I thought I would post a few words about the material I find very useful to learn to speak and read Mandarin (not an easy task, as many of you would know!).

For learning to write and read characters, I find the following books most useful:

250 Essential Chinese Characters for everyday use (Vol 1 and 2) by Philip Yungkin Lee (from UNSW, SYDNEY!), Tuttle Publishing. These two books are excellent to learn to write the characters and understand their meaning and how they were created. The books present both the simplified version used in Mainland China, and the complex version used in Taiwan and Hong Kong.

To remember as many characters as possible, I use flashcards. Chinese in a Flash (Vol 1, 2, 3 and 4) by Philip Yungkin Lee,Tuttle Publishing, is perfect. I highly recommend them. They allow for quick self testing.

I also use Reading and Writing Chinese (simplified character edition), by William McNaughton, Tuttle Publishing, which presents over 2000 essential characters for reading everyday Chinese. The layout is beautiful, the blue ink for characters works well, the order of strokes is clearly presented and the different meanings and pronunciations are explained. This one complements nicely the material above.

For grammar, I use Modern Mandarin Chinese Grammar: A Practical Guide, by Claudia  Ross and Jing-heng Sheng Ma, Routledge, Bilingual Edition.

For Vocabulary building, I like the visual Chinese English Bilingual Dictionary (Dorling Kindersley). It displays photos and pictures, with arrows pointing to the different elements, the Chinese and English words, and the PinYin correspondence.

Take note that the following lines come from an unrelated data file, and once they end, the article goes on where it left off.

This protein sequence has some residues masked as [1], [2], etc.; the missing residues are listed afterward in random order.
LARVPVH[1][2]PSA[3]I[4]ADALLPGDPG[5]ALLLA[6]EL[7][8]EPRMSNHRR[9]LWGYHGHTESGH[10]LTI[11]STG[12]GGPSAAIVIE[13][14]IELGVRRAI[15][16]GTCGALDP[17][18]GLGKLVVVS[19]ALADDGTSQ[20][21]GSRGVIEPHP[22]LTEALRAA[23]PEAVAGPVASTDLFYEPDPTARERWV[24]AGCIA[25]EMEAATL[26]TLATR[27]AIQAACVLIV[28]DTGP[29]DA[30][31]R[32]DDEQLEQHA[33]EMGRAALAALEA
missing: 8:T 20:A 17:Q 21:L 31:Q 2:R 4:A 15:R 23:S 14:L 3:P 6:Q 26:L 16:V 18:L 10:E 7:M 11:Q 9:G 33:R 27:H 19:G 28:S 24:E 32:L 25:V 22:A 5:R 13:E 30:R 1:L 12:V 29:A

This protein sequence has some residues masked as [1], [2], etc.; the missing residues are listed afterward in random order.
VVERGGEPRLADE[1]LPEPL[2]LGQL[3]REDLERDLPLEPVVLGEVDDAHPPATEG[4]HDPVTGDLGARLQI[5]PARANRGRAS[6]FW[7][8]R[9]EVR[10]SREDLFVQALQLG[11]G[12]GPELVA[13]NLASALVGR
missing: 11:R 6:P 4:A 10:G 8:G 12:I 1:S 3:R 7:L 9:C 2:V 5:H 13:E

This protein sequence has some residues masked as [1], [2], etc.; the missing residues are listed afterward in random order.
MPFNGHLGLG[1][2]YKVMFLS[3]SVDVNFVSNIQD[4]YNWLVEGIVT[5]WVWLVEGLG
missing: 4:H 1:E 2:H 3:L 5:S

I also use Schaum’s Outline of Chinese Vocabulary, by Yanping Xie and Duan-Duan Li, McGraw-Hill Publishers.

It’s hardly enough and it does not replace face to face conversation, but it’s a good start. I’d better get going though, so I’m going to sign off now. Enjoy your weekend!

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Filed under Books, Hong Kong, Language, Travel, Uncategorized

Who says nobody is reading any more?


I take the bus to work every morning – like so many others. Not a long trip, twenty minutes or so, but I usually get a seat and I can read. That’s a bonus. As I sat down this morning and took a glance around, I couldn’t help notice how many people were actually reading. Books. Not magazines or newspapers. I did a quick calculation and came up with 30% of people in the bus being engrossed in their reading. How fantastic! This cheered me up. Of course I was the only one reading an e-book; here in Australia it hasn’t reached the level of the US yet, although I’m sure it will at some stage. I would have loved to further my enquiry a little and find out what kind of books people were actually reading, but that was impossible to do from where I was seated. Maybe next time. In any case, I am pleased to report that people are still reading books – at least in my bus going to work every morning…